On a planet, seasons are dictated by the axial tilt. The colder seasons located in the hemisphere furthest from the sun, and the warmer seasons in the hemisphere closest to sun. Temperatures, and hence the seasons, in the different latitudes are determined by the angle of the sunrays hitting the land. If your moon had an axial tilt, this would be affected it in a similar manner.
However, your moon is also orbiting around the planet, moving further away from the sun and then closer to the sun and then back around the planet again. This orbit-change in distance from the sun would be much larger than the hemispheric-change in distance from the sun, and would affect both hemispheres of the moon at the same time. It would affect the overall climate and not just the seasons. Ie say it was what we would consider the "summer" hemisphere on the moon. It could be colder in that summer-hemisphere during the darker periods of that month when furtherest away from the sun, than compared to the winter-hemisphere during the bright days on the nearest sun-side of the planet.
This monthly moon orbit would be similar to both the more long-term Annual and even longer-term Milankovich Cycles which influences Earth's overall climate. The planet being closer and further away from the sun, aphelion and perihelion. The Milankovich climate cycle is thousands of years long and influences the development of ice-ages etc. Your moon would be experiencing the equivalent of a very much smaller-scale "Milankovich Junior" Cycle every lunar month, getting closer and further away from the sun as it orbited your planet. You would then also still have both the planet's Annual and Milankovich Cycles as well.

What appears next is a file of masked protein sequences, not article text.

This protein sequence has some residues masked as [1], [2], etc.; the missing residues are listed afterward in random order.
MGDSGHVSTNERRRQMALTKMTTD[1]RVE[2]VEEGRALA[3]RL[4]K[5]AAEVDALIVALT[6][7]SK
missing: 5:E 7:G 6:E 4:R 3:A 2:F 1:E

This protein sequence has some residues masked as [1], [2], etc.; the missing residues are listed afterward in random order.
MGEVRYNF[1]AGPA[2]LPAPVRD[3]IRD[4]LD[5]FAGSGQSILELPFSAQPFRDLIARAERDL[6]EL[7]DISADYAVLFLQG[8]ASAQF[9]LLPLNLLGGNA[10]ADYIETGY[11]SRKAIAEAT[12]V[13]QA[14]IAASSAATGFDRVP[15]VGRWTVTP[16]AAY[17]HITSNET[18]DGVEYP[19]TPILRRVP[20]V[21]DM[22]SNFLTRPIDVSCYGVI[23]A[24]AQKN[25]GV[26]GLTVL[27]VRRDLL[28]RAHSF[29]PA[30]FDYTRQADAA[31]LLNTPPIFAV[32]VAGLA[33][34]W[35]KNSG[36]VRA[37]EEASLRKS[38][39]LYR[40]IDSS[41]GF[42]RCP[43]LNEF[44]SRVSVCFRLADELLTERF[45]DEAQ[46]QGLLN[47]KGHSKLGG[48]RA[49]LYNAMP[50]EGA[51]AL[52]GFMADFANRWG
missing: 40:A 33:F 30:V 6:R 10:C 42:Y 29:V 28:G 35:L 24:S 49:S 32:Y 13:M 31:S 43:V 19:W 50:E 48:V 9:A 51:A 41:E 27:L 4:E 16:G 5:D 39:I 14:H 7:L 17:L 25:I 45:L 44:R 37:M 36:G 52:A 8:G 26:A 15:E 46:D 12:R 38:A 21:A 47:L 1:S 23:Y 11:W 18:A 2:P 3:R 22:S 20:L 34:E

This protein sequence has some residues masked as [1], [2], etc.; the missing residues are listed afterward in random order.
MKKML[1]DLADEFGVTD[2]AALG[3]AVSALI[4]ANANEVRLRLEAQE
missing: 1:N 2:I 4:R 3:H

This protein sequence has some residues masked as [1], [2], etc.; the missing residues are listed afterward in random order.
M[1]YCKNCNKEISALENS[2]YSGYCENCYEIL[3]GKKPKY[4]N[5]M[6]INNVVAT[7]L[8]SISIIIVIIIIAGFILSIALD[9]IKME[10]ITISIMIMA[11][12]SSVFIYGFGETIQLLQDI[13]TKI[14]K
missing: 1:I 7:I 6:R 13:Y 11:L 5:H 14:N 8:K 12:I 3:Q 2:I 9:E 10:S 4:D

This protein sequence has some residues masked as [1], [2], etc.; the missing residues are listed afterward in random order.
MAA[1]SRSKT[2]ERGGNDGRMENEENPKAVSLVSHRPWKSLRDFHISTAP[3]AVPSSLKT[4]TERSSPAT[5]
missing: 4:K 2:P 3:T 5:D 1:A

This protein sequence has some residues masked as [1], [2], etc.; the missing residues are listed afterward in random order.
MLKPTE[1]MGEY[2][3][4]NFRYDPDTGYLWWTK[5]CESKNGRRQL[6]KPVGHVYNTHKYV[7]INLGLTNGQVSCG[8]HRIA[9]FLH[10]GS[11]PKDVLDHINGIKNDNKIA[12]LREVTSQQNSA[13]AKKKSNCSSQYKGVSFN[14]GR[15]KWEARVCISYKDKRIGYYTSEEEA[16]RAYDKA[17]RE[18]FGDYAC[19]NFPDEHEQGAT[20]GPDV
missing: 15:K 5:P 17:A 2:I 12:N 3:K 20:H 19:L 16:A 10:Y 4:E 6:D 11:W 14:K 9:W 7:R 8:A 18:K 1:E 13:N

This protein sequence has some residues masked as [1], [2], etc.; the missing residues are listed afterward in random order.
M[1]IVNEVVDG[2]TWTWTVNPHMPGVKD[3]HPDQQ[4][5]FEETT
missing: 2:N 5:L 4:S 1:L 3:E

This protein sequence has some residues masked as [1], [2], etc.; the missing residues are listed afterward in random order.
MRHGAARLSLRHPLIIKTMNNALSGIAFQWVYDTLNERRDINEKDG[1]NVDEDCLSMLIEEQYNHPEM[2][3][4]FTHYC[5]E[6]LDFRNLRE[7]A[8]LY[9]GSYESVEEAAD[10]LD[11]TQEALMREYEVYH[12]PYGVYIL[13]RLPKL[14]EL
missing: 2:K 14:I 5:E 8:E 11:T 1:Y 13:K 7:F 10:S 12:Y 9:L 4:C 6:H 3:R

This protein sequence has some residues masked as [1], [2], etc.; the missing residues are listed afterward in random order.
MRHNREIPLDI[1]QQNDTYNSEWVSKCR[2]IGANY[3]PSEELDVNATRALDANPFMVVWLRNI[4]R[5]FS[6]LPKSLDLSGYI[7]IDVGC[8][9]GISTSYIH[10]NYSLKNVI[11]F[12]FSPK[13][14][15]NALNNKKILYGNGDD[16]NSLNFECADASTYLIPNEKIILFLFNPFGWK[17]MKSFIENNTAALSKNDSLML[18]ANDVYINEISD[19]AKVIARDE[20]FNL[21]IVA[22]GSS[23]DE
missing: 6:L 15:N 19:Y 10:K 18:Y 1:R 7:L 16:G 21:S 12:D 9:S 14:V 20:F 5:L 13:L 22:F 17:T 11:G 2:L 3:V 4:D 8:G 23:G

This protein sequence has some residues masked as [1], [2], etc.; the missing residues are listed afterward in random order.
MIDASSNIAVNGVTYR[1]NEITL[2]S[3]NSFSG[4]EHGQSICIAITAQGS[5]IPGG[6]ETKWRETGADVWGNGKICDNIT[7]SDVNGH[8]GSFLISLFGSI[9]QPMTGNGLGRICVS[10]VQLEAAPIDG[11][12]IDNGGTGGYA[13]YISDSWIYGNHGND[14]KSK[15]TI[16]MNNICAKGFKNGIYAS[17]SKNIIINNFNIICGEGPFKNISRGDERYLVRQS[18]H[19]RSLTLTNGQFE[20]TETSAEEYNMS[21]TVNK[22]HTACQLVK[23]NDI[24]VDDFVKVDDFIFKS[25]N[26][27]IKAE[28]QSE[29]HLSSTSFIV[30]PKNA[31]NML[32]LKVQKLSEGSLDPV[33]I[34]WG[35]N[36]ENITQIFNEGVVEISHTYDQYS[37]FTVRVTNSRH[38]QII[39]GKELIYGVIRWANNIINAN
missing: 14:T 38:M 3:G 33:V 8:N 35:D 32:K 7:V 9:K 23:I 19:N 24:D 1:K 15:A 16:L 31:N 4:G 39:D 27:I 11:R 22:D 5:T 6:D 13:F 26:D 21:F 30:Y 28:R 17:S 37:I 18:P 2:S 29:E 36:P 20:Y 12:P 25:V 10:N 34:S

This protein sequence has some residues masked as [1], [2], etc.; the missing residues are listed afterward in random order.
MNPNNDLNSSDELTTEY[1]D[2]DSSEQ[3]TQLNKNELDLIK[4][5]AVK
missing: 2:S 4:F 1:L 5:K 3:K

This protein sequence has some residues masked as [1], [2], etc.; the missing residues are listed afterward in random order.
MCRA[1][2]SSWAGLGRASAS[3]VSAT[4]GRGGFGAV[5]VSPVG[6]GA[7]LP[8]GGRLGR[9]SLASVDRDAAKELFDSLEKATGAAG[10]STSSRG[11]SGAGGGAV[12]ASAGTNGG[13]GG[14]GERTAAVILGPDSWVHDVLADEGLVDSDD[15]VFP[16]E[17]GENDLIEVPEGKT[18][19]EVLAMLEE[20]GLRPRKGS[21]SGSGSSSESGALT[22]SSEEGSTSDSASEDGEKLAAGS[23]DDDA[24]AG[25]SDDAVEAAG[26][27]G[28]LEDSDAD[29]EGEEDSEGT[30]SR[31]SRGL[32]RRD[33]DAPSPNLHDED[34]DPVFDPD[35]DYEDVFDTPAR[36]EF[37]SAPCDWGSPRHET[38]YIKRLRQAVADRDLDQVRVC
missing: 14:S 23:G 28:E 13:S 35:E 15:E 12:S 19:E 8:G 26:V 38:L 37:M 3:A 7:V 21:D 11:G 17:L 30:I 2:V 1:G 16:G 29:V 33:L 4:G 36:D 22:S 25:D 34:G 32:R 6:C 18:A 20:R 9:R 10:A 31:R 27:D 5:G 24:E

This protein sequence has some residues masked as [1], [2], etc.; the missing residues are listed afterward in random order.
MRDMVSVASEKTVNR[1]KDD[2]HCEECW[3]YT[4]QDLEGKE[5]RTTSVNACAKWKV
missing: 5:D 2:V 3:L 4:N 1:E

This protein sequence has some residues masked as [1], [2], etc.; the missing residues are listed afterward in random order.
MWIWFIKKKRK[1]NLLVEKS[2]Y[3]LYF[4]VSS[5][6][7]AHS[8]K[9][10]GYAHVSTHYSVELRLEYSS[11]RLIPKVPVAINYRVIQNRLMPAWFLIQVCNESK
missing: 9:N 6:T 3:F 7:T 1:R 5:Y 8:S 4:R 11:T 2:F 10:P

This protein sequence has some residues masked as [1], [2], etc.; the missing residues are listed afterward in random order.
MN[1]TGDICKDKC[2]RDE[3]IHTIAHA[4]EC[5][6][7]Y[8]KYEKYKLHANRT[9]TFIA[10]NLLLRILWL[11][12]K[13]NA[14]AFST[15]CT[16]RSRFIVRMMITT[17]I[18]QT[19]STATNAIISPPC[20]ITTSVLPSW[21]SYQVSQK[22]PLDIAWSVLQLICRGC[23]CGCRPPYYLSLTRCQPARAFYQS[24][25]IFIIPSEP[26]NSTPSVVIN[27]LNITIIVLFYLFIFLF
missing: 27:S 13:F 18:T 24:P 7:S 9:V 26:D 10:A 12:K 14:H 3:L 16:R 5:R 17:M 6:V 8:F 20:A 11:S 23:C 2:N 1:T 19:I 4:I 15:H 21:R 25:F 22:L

If you combine this moon orbit (climate) with a moon axial tilt (seasons) then you can have;
- "winter" months with cooler weeks (sun-side) and very very cold dark weeks (far-side).
- "summer" months with warmer weeks (sun-side) and still very cold dark weeks (far-side).
- The moon's orbit around the planet would have much larger effect on your lunar climate than the seasonal axial tilt.
So now you just need to figure out if you want your moon to take 30 days to orbit your planet or 90 days!